iSearch Policy Research:
The Effectiveness of Year-Round Education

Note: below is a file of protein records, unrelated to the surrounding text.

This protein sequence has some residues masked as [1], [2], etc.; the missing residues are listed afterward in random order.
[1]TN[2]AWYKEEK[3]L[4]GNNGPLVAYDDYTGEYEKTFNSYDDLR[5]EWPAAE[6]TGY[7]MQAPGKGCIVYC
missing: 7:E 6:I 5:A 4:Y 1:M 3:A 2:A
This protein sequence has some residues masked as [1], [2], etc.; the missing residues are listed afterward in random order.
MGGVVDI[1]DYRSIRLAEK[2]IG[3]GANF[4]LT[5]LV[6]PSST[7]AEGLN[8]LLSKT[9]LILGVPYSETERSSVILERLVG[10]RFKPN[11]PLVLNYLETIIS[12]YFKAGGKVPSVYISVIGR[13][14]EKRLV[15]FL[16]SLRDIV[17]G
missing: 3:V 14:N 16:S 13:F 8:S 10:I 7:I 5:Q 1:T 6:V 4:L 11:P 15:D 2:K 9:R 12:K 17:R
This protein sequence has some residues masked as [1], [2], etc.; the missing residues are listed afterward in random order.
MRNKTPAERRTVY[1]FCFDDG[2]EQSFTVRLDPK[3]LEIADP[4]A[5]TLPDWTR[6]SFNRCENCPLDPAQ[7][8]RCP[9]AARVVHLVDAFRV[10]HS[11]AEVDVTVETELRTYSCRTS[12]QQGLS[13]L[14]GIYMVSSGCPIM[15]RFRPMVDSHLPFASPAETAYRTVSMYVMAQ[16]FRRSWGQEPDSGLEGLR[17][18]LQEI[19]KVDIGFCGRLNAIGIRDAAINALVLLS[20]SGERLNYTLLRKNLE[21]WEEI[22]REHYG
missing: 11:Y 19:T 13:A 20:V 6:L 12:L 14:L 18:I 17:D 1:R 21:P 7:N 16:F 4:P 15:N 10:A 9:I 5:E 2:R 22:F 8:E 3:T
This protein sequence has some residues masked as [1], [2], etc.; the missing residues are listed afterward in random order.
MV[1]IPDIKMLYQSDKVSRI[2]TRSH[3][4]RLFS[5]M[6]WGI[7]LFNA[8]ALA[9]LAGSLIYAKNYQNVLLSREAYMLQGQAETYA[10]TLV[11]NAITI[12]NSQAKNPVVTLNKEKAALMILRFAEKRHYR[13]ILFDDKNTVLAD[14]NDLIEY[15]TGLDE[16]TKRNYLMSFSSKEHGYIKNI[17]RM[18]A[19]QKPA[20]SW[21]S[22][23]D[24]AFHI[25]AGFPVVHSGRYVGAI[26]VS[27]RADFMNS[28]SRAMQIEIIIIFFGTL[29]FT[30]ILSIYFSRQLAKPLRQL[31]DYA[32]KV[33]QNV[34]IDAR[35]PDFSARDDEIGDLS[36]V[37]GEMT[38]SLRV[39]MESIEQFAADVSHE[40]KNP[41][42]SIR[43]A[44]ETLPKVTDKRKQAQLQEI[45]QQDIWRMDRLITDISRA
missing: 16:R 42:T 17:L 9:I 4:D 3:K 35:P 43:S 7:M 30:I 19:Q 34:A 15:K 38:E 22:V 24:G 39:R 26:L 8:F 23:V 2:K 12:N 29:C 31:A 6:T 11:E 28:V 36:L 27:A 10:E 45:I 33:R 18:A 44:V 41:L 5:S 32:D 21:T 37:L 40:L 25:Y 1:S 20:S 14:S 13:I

In 1904, the first year-round school in the U.S. was opened in Bluffton, Indiana for the purposes of increasing school building capacity and student achievement (Glines, 1995). Over the course of the 106 years since, the issue of year-round schooling and its effectiveness still provokes a strong reaction from parents, educators, and students on both sides of the aisle. The opponents of year-round education state there is negligible benefit to the year-round calendar, but the proponents cite the advantages of year-round education, stating it gives students a considerable competitive advantage over their peers. Whose opinion carries more validity? Is year-round education more effective for student progress? Or does the year-round calendar simply cause more headaches for already stressed school systems? This paper will attempt address the pros and cons of year-round education (YRE) and explore the effectiveness of the policy, as well as potential development of the policy for the future. Traditionally, schools in the United States have operated on a 10-month education system, now widely known as the “traditional school calendar”. Because children were often needed to assist with farming during the summer months, this calendar was established and coincided with the needs of our agrarian nation (Research Spotlight n.d.). However, times, as well as our nation, have changed immensely since the traditional school calendar was implemented and within the last decade there has been a major effort throughout our nation’s school districts to change their calendars to a year-round schedule. The “year-round” title associated with the modified calendar is actually a misnomer, as the year-round schedule is not an extension, but actually just a reorganization of the traditional school calendar (Year-Round Schooling 2004). Palmer and Bemis (1999) state that year-round schools are defined as ones that “reorganize their calendar such that blocks of instruction and vacation are spread throughout the year to make learning more continuous. Such programs do not add instructional days to those required of students, but simply reallocate the approximately 180 school days.” The renaissance of the YRE movement can largely be attributed to 1970 from the amount of media coverage given to the Valley View, Illinois School District 96, which was the first in the nation to implement a year-round calendar district wide to address school overcrowding (Hermansen, K.L. & Gove, J 1971). The economic turmoil of the 1970’s brought on a strong anti-tax sentiment among the people of the United States and this created a perfect climate for the year-round movement to flourish (Bussard n.d.). From the 1987 to 2003, there was a 544 percent increase in year-round school implementations among the public schools of the United States (Year-Round School n.d.). As of 2007, YRE calendars had been implemented in 3,181 schools in 46 states and affecting 2.3 million students (Year-Round School n.d.). Although the general number of schools using the YRE calendar fluctuates yearly, the numbers of overall schools utilizing it are gradually increasing, and because President Obama and Education Secretary Arne Duncan recently endorsed the idea of YRE calendars, this trend is likely to continue. One facet of YRE calendars is the ability to implement a multi-track scheduling system in an effort to alleviate overcrowded schools and save the school systems, and ultimately taxpayers, money. In the multi-track system, students and teachers are divided into groups of about the same size. Each group follows its own schedule, so that one track is on vacation while the others are in school (Year Round Schooling 2004). Proponents of YRE calendars say this allows school districts to maximize the use of facilities, increasing the capacity of schools by 33 percent (Typical Year-Round n.d.)....
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